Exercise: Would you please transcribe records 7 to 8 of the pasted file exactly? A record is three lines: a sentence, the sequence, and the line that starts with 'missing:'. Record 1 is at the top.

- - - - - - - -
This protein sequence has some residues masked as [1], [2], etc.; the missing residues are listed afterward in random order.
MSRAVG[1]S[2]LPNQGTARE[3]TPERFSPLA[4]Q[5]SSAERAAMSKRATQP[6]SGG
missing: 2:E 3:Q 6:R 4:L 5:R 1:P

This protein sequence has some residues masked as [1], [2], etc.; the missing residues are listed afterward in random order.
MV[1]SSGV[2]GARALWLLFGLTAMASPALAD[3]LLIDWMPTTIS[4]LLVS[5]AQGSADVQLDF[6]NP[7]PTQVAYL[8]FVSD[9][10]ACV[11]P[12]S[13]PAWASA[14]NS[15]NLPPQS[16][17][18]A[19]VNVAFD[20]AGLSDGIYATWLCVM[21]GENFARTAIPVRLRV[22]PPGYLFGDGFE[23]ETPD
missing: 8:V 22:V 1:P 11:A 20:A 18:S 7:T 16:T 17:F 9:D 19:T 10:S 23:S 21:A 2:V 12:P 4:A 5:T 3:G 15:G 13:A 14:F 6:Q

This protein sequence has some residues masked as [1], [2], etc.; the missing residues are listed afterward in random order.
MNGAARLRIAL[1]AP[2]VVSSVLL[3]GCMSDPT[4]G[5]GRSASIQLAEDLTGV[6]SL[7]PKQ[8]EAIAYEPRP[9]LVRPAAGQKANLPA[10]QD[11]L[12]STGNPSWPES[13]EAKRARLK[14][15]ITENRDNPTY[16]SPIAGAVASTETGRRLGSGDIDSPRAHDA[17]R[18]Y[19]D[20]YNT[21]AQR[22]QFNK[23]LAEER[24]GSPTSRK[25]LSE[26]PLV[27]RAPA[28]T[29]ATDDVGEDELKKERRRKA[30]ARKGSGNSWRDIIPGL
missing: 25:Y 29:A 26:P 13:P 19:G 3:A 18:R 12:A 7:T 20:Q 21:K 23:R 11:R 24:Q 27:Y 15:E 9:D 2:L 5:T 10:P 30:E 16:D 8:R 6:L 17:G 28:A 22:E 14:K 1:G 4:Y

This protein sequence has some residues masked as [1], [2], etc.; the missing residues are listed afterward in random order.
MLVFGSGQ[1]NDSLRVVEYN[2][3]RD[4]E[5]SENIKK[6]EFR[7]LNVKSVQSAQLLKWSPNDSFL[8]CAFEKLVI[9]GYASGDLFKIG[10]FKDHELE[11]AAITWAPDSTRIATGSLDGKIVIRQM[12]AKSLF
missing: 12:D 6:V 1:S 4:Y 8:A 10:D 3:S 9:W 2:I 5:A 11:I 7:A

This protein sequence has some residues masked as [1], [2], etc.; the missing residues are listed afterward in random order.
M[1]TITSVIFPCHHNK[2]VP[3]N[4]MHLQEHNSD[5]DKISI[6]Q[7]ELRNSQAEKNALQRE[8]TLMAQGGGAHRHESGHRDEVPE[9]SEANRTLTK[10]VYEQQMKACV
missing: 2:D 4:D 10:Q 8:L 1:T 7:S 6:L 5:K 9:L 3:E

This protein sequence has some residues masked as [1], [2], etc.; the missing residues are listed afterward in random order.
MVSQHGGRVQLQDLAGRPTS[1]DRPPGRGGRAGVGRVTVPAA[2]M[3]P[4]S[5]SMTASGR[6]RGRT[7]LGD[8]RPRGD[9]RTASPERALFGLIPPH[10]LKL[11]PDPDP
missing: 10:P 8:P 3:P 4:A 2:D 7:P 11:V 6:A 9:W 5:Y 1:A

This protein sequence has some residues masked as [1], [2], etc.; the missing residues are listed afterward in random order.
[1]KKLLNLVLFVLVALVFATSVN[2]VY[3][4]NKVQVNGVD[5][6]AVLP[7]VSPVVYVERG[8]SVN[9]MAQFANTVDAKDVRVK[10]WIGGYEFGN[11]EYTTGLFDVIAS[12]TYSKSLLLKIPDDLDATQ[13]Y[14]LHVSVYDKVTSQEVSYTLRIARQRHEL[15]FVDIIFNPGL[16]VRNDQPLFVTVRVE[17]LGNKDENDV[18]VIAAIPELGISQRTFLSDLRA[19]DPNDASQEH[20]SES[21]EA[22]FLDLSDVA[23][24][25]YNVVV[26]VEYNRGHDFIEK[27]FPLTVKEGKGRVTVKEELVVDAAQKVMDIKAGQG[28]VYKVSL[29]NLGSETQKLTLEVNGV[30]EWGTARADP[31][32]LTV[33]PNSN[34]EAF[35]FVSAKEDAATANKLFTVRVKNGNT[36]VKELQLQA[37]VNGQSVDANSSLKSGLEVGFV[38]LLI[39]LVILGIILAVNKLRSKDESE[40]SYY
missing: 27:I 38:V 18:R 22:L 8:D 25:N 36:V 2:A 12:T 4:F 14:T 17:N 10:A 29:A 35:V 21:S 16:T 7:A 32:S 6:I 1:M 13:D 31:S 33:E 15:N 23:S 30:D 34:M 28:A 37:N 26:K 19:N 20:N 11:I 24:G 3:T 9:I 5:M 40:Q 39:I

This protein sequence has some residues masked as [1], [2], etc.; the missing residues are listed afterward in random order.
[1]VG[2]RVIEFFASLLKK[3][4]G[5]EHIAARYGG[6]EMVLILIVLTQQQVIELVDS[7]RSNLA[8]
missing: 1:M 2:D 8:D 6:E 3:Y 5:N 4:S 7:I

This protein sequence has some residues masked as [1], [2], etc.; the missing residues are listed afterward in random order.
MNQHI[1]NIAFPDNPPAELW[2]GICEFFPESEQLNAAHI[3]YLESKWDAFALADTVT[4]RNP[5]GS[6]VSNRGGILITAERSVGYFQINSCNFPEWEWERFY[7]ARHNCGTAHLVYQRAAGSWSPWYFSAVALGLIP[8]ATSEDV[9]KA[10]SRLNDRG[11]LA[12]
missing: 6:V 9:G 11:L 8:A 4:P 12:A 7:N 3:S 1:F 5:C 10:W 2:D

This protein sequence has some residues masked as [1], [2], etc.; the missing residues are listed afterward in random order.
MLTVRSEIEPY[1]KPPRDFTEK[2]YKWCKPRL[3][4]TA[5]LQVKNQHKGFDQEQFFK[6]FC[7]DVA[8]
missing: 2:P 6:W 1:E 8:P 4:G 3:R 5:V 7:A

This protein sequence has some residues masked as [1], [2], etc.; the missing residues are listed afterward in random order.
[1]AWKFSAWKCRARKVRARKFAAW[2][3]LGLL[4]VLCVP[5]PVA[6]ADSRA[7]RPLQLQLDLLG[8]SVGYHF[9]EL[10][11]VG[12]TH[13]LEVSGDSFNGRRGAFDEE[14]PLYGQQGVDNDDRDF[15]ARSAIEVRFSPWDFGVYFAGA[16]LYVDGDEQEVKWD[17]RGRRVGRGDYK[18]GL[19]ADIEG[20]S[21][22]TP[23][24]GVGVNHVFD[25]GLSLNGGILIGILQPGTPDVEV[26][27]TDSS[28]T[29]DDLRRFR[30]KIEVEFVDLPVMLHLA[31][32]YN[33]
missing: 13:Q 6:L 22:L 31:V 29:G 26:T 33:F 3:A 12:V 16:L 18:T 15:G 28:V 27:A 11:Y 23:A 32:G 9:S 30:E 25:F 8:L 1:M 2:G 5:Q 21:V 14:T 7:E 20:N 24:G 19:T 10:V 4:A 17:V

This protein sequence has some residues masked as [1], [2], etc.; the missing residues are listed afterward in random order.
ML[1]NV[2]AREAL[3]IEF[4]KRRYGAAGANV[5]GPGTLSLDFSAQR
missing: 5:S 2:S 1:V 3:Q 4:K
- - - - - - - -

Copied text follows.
This protein sequence has some residues masked as [1], [2], etc.; the missing residues are listed afterward in random order.
[1]KKLLNLVLFVLVALVFATSVN[2]VY[3][4]NKVQVNGVD[5][6]AVLP[7]VSPVVYVERG[8]SVN[9]MAQFANTVDAKDVRVK[10]WIGGYEFGN[11]EYTTGLFDVIAS[12]TYSKSLLLKIPDDLDATQ[13]Y[14]LHVSVYDKVTSQEVSYTLRIARQRHEL[15]FVDIIFNPGL[16]VRNDQPLFVTVRVE[17]LGNKDENDV[18]VIAAIPELGISQRTFLSDLRA[19]DPNDASQEH[20]SES[21]EA[22]FLDLSDVA[23][24][25]YNVVV[26]VEYNRGHDFIEK[27]FPLTVKEGKGRVTVKEELVVDAAQKVMDIKAGQG[28]VYKVSL[29]NLGSETQKLTLEVNGV[30]EWGTARADP[31][32]LTV[33]PNSN[34]EAF[35]FVSAKEDAATANKLFTVRVKNGNT[36]VKELQLQA[37]VNGQSVDANSSLKSGLEVGFV[38]LLI[39]LVILGIILAVNKLRSKDESE[40]SYY
missing: 27:I 38:V 18:R 22:L 8:D 25:N 36:V 2:A 12:T 4:F 14:T 17:N 10:A 29:A 35:V 21:S 16:T 7:A 32:S 6:I 1:M 13:D 31:S 33:E 15:N 23:S 30:D 34:M 28:A 37:N 26:K 19:N 20:N 11:I 24:G 3:T 9:I 5:M 40:Q 39:I

This protein sequence has some residues masked as [1], [2], etc.; the missing residues are listed afterward in random order.
[1]VG[2]RVIEFFASLLKK[3][4]G[5]EHIAARYGG[6]EMVLILIVLTQQQVIELVDS[7]RSNLA[8]
missing: 1:M 2:D 8:D 6:E 3:Y 5:N 4:S 7:I